Monday, November 18, 2019
Korean Polysilicon Makers at Crossroads as Polysilicon Prices Fall below US$8
The Maginot Line in Polysilicon Prices Collapses
Korean Polysilicon Makers at Crossroads as Polysilicon Prices Fall below US$8
  • By Michael Herh
  • August 19, 2019, 10:29
Share articles

Polysilicon prices have fallen below US$8 per kilogram for the first time.

Polysilicon prices have fallen below US$8 per kilogram for the first time, putting many Korean solar companies in danger of going bankrupt.

Global polysilicon prices fell to US$7.92 per kilogram as of Aug. 7, market researcher PV Insight said on Aug. 15. The figure represented a drop of US$0.11 from the previous week. Compared with the beginning of this year, it fell by over US$1 per kg. The prices stood at US$11.28 a year ago US$15.55 two years ago.

The polysilicon break-even point (BEP) is US$13 to US$14 per kg, so companies continue to produce polysilicon only to cover fixed costs. The biggest cause of such a steep price drop is oversupply from China. Demand for photovoltaic devices is beginning to recover due to China's resumption of subsidies but not significantly.

China is reportedly supplying electricity at half the prices of its competitors including Korea based on solar and wind power generation in its desert areas. Polysilicon manufacturers can significantly increase price competitiveness by lowering electricity bills as electricity accounts for 35 percent of the polysilicon production costs, Credit Suisse said. The cost for polysilicon production in Northwest China is reported to be 17.5 percent lower than that in Korea.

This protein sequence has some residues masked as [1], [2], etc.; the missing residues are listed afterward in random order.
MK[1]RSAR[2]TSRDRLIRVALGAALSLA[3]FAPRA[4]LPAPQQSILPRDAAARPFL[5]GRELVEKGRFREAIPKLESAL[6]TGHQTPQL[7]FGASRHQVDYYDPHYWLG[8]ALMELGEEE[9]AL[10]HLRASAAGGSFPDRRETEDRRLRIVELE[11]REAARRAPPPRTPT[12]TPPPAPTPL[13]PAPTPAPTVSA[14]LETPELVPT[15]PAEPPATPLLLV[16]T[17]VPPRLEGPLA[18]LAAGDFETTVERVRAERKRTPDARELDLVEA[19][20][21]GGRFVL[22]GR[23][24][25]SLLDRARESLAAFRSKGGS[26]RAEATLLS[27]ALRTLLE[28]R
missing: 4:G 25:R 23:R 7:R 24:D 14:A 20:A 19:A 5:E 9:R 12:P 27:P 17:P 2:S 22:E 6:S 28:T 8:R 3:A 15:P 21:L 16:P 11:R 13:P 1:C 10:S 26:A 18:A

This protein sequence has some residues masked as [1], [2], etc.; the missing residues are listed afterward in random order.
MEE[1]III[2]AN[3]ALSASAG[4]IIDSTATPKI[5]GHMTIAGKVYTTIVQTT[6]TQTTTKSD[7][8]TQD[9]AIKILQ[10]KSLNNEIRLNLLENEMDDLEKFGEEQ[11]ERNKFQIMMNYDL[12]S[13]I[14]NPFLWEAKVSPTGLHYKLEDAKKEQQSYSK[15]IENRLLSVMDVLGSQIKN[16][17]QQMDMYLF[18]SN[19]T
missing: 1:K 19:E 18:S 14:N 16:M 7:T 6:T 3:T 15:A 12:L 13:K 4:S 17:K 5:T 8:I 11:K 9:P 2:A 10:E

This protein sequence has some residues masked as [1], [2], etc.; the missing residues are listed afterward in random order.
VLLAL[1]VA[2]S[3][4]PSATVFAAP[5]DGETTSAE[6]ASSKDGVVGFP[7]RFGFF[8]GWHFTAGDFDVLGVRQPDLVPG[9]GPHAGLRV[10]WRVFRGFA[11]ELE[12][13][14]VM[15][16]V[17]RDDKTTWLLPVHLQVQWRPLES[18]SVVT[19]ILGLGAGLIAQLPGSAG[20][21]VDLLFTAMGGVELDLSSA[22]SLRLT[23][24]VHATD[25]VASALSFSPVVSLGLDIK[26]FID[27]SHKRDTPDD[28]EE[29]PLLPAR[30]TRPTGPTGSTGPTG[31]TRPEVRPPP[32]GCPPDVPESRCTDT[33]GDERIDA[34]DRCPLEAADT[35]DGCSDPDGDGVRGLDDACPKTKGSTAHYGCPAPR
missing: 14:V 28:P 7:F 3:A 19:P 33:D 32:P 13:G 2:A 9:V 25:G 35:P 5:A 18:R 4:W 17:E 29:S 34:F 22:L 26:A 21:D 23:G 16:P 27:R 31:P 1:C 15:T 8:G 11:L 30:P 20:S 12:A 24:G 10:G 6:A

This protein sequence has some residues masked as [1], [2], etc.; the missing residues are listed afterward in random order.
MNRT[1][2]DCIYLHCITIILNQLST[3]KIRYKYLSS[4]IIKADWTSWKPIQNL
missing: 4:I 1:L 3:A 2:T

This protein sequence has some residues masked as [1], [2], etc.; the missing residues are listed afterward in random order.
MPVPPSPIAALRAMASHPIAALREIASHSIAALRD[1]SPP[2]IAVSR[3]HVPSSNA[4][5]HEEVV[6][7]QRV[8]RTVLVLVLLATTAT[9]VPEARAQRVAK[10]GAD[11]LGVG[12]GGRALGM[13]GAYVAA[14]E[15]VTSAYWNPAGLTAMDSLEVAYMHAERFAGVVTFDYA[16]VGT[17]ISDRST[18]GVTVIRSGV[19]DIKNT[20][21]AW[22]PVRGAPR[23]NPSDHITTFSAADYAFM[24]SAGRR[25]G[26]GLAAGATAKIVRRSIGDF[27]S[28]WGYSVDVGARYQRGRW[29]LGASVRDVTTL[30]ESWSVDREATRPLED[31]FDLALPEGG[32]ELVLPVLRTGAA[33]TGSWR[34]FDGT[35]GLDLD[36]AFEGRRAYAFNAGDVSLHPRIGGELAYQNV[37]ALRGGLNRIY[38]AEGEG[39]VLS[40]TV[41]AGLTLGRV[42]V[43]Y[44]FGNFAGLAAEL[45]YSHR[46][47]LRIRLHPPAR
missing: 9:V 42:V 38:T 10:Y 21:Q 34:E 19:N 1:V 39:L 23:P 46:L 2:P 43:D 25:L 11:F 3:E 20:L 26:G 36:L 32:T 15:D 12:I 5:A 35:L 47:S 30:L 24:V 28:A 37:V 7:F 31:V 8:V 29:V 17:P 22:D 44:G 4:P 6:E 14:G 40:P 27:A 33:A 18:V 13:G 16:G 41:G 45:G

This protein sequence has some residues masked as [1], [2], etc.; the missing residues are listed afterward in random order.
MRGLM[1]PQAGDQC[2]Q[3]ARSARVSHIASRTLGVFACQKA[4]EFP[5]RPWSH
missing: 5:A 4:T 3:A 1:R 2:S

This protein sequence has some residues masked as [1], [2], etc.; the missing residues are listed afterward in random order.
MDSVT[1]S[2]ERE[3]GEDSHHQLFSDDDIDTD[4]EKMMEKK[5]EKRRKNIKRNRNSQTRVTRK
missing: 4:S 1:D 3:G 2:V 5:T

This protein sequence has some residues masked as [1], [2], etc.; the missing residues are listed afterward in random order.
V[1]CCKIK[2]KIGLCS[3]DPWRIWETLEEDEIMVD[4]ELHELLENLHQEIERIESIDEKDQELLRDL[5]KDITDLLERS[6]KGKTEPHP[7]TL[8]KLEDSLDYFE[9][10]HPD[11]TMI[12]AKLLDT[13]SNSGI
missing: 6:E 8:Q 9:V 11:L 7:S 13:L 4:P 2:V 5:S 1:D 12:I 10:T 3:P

As a result, OCI, a leading polysilicon manufacturer in Korea, has been suffering continued operating losses. OCI lost 40.1 billion won in the first quarter of this year and 19.8 billion won in the second quarter. OCI is seeking an earnings rebound through capacity expansion in Malaysia which can reduce costs and production of single crystal polysilicon with high power generation efficiency, but is expected to go through hard days for the time being.

Hanwha Chemical, which produces 15,000 tons of polysilicon annually, is seeking to boost profitability by merging with Hanwha Q CELLS & Advanced Materials, a solar cell and module maker.

Korean companies are going under one after another. SMP, which was co-founded by Lotte Fine Chemical and U.S. solar company Sun Edison in 2011, went bankrupt at the end of 2017, while Hankook Silicon, Korea's second-largest polysilicon manufacturer, applied for court receivership in May last year.